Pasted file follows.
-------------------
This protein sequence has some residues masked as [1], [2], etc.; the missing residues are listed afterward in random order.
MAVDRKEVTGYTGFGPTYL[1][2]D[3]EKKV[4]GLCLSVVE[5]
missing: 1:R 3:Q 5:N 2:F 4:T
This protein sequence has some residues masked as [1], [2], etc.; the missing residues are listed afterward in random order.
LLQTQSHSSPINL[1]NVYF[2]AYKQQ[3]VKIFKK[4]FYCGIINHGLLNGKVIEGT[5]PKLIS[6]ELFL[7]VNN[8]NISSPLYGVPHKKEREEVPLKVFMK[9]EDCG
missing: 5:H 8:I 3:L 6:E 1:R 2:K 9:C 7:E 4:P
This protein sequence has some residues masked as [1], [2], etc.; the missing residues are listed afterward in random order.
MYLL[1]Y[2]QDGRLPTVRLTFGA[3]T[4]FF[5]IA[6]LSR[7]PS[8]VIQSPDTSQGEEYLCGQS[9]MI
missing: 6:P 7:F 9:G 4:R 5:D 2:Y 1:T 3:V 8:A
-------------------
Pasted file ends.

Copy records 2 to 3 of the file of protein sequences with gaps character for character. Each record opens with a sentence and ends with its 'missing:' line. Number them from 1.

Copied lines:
This protein sequence has some residues masked as [1], [2], etc.; the missing residues are listed afterward in random order.
LLQTQSHSSPINL[1]NVYF[2]AYKQQ[3]VKIFKK[4]FYCGIINHGLLNGKVIEGT[5]PKLIS[6]ELFL[7]VNN[8]NISSPLYGVPHKKEREEVPLKVFMK[9]EDCG
missing: 5:H 8:I 3:L 6:E 1:R 2:K 9:C 7:E 4:P
This protein sequence has some residues masked as [1], [2], etc.; the missing residues are listed afterward in random order.
MYLL[1]Y[2]QDGRLPTVRLTFGA[3]T[4]FF[5]IA[6]LSR[7]PS[8]VIQSPDTSQGEEYLCGQS[9]MI
missing: 6:P 7:F 9:G 4:R 5:D 2:Y 1:T 3:V 8:A